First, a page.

Is the Supreme Court Preparing to End TV as We Know It?

Justices will soon decide whether to hear a lawsuit that broadcasters say they need to win to survive.

Members of the cast of NBC's 30 Rock.
National Journal
Brendan Sasso
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Brendan Sasso
Jan. 10, 2014, midnight

The Su­preme Court could de­cide as soon as Fri­day wheth­er it will hear a case that could re­shape the tele­vi­sion in­dustry.

ABC, CBS, NBC, Fox, and oth­er TV broad­casters are su­ing to shut­down an In­ter­net video com­pany called Aereo. The broad­casters warn that if they lose, it could be the end of their in­dustry.

Aereo, which is backed by me­dia mogul Barry Diller, al­lows cus­tom­ers to watch loc­al TV chan­nels on their com­puters, tab­lets, or In­ter­net-con­nec­ted TVs for a monthly fee. But, un­like cable and satel­lite pro­viders, Aereo doesn’t pay the TV broad­casters for their con­tent.

In a brief filed with the Su­preme Court, law­yers for the TV net­works as­ser­ted that Aereo’s busi­ness mod­el is “built on the for-profit ex­ploit­a­tion of the copy­righted works of oth­ers” and that the com­pany “im­per­ils “¦ the vi­ab­il­ity of over-the-air broad­cast tele­vi­sion.”

Aereo ar­gues that it doesn’t need the broad­casters’ per­mis­sion be­cause it uses clusters of tiny an­ten­nas to pick up the over-the-air broad­cast TV sig­nals and then trans­mits those chan­nels to its cus­tom­ers over the In­ter­net. Any­one has the right to ac­cess broad­cast TV with an an­tenna, al­though most people watch broad­cast chan­nels as part of a pack­age from their cable pro­vider.

The broad­casters say Aereo is try­ing to cre­ate a loop­hole in copy­right law, but Aereo ar­gues it is only mak­ing it easi­er for con­sumers to ac­cess video that should already be free.

The case turns on wheth­er Aereo’s ser­vice is a “pub­lic per­form­ance” or wheth­er each an­tenna and video stream is “private.” The U.S. Court of Ap­peals for the 2nd Cir­cuit has backed Aereo, while fed­er­al Dis­trict Court judges in Wash­ing­ton, D.C., and Cali­for­nia have ruled for the broad­casters in cases in­volving a sim­il­ar ser­vice.

Both sides want the Su­preme Court to take up the case. The broad­casters say Aereo is caus­ing them “ir­re­par­able harm” as long as it keeps op­er­at­ing, while Aereo fears that if the Su­preme Court doesn’t hear the case, the com­pany will have to wage costly battles with the broad­casters in Ap­peals Courts around the coun­try.

The case is about more than just one In­ter­net video com­pany. If Aereo wins, cable and satel­lite pro­viders may use a sim­il­ar tech­nique to avoid the bil­lions of dol­lars they pay every year to of­fer broad­cast TV chan­nels.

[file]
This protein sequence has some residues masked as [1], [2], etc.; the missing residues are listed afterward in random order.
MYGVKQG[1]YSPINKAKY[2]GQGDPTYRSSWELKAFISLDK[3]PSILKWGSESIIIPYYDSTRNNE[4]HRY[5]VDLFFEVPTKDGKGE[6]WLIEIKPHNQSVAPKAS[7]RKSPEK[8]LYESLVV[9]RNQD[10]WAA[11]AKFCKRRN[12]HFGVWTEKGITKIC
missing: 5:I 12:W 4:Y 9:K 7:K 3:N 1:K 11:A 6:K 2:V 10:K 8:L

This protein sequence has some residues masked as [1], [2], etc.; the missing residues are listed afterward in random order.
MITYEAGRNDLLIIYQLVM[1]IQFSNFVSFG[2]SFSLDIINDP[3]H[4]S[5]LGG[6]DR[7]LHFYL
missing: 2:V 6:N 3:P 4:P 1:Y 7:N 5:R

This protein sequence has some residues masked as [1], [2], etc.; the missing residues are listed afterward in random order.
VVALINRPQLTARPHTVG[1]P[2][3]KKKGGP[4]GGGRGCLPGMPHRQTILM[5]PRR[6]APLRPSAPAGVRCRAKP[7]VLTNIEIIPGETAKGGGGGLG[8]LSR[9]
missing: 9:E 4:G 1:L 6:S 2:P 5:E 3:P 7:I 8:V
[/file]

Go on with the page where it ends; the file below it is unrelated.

“I don’t know if Aereo per se is that big of a con­cern to broad­casters,” Den­nis Whar­ton, a spokes­man for the Na­tion­al As­so­ci­ation of Broad­casters, said. “What’s the con­cern is the pre­ced­ent that is set of tak­ing con­tent that you don’t own, char­ging a price for it, and keep­ing all the rev­en­ue. That’s the re­volu­tion­ary concept.”

News Corp. Pres­id­ent Chase Carey threatened last year to yank Fox pro­gram­ming off the air if Aereo wins.

“If we can’t have our rights prop­erly pro­tec­ted through leg­al and polit­ic­al av­en­ues, we will pur­sue busi­ness solu­tions,” Carey said at the time. “One such busi­ness solu­tion would be to take the net­work and turn it in­to a sub­scrip­tion ser­vice.”

Steve Ef­fros, a tele­vi­sion-in­dustry con­sult­ant and a former lob­by­ist for the cable in­dustry, pre­dicted that if the Su­preme Court sides with Aereo, the broad­casters will launch an all-out lob­by­ing push to get Con­gress to re­write the law or for the Fed­er­al Com­mu­nic­a­tions Com­mis­sion to in­ter­vene.

“The copy­right law is, of course, writ­ten by Con­gress, so they could change two words and end this thing,” Ef­fros said. “There is an im­port­ance to what the Su­preme Court may de­cide to do here, but it is an im­port­ance with re­gard to the be­gin­ning of a pro­cess, not the end of a pro­cess.”

If cable pro­viders stop pay­ing broad­casters to of­fer their chan­nels, broad­casters will have only one re­main­ing source of rev­en­ue: ad­vert­ising. But that rev­en­ue stream is also un­der as­sault from tech­no­lo­gies that al­low view­ers to skip com­mer­cials.

The broad­casters have also sued Dish Net­work over its Hop­per ser­vice, which lets view­ers auto­mat­ic­ally skip over ads on broad­cast chan­nels.

Whar­ton warned that if new tech­no­lo­gies force broad­casters off the air, view­ers will lose ac­cess to not only qual­ity en­ter­tain­ment, but also a crit­ic­al in­form­a­tion source dur­ing dis­asters.

“Ask the people in New Jer­sey and New York City [dur­ing su­per­storm Sandy] if broad­cast­ing mattered. When all the cable sys­tems were down, when all the broad­band sys­tems were down, when all the cell-phone net­works were down, broad­cast­ing was the one tech­no­logy that sur­vived,” he said.

But John Bergmay­er, a staff at­tor­ney for con­sumer ad­vocacy group Pub­lic Know­ledge, ar­gued that pub­lic policy shouldn’t be dis­tor­ted to pro­tect the big in­cum­bent play­ers.

“I just can’t get over the broad­casters. They get free spec­trum that oth­er people don’t get, and they’re sup­posed to be of­fer­ing a free ser­vice, but they just can’t get out over the fact that there are some people that might want to re­ceive their con­tent with an an­tenna in­stead of pay­ing for it,” Bergmay­er said.

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